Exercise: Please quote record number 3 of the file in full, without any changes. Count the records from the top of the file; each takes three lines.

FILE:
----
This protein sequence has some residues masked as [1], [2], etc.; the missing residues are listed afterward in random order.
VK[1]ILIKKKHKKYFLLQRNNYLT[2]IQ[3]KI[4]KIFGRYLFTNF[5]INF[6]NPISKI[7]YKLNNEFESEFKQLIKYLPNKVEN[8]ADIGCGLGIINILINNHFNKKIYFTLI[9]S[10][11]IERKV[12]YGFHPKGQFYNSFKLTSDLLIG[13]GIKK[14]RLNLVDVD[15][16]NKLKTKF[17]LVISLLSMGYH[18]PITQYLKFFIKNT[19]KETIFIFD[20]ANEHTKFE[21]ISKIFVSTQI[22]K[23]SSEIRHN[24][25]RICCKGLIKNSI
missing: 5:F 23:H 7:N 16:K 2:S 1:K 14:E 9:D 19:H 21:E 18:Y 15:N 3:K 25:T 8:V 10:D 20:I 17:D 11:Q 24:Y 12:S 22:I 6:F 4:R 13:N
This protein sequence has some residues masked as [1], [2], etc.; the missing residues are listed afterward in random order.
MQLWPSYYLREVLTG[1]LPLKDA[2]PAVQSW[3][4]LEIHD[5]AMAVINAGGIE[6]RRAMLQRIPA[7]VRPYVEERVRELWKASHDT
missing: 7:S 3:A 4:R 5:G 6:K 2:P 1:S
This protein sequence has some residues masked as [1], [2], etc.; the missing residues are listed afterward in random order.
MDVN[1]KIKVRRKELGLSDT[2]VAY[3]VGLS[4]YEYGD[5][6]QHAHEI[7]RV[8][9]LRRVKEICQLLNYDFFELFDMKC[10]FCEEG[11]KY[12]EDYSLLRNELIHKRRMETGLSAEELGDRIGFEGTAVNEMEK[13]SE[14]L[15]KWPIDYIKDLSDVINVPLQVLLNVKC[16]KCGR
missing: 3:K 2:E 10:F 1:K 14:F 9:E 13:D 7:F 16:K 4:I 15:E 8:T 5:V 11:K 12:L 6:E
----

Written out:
This protein sequence has some residues masked as [1], [2], etc.; the missing residues are listed afterward in random order.
MDVN[1]KIKVRRKELGLSDT[2]VAY[3]VGLS[4]YEYGD[5][6]QHAHEI[7]RV[8][9]LRRVKEICQLLNYDFFELFDMKC[10]FCEEG[11]KY[12]EDYSLLRNELIHKRRMETGLSAEELGDRIGFEGTAVNEMEK[13]SE[14]L[15]KWPIDYIKDLSDVINVPLQVLLNVKC[16]KCGR
missing: 3:K 2:E 10:F 1:K 14:F 9:E 13:D 7:F 16:K 4:I 15:E 8:T 5:V 11:K 12:L 6:E